Barely adequate philosophy professor Legare Hume has a mind-body problem. No matter how far he goes, no matter how hard he thinks, he can’t escape the world he lives in. On the run from his wife Tally, Legare joins brilliant but exceptionally awkward colleague Saul Grossman to attend the American Philosophical Association’s Charleston, SC conference, where worlds and walks of life collide in a strange and satirical amalgamation that can only be described as reality.
Legare’s mission is simple enough: put up with the conference, read a paper he never thought anyone would want to hear, receive the tenure he isn’t sure he wants, and return, or not, to the wife who nearly killed him before he left. But his plans are hijacked by a botched hotel reservation and the all-too-convenient presence of the Southern family Legare has worked very hard all his adult life to avoid.
Circumstances—namely the inconvenient death of a mentally challenged uncle— bring the whole family together: Mama and the Old Man, his backwards but well-meaning parents; too-religious Aunt Arlene and irritating Uncle Spessard; and Uncle Rembert, whose shady goings-on may force Legare to actually take action for once in his passive life. The only two family members he can tolerate are his sensible sister Willie, and her endearing son Unitas.
Meanwhile, wrestlers in the guise of religious figures enact the Apocalypse. Wrestlers philosophize and philosophers wrestle. The mind-body argument is solved, then unsolved, then solved again. Dismantled theories are defended at gunpoint. Philosophical celebrities are created through competitive tic-tac-toe matches.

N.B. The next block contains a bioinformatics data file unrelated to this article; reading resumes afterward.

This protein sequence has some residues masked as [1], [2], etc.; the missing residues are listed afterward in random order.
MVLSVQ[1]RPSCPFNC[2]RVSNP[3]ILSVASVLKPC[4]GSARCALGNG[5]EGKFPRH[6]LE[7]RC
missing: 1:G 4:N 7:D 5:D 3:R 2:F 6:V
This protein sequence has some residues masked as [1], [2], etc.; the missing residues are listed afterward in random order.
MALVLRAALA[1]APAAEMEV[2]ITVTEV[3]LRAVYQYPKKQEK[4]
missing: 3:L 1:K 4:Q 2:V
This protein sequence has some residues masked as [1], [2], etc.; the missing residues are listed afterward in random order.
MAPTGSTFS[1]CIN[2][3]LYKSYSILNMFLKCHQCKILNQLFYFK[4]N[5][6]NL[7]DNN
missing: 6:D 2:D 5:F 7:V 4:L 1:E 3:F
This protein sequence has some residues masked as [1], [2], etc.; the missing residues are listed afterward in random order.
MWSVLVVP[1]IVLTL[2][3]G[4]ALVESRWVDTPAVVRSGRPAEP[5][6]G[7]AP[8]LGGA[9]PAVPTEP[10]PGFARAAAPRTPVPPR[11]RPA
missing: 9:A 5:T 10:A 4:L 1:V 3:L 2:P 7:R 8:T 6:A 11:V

And through it all, there’s Lucian, Legare’s late brother, who killed himself years ago. What does his death mean? What’s the family secret Legare has been hiding from? What’s there to learn from this rapid-fire collision of worlds, where all kinds of people and all kinds of views are inherently and bizarrely connected? And what will it take for Legare to be both in and of the world?
Hume’s Fork is a brilliantly satirical and philosophical novel, every bit as funny as it is intelligent—a true original. Legare’s conflict—Hume’s fork, if you will— becomes the reader’s, for all worlds are one, and nothing can truly be separate from everything else.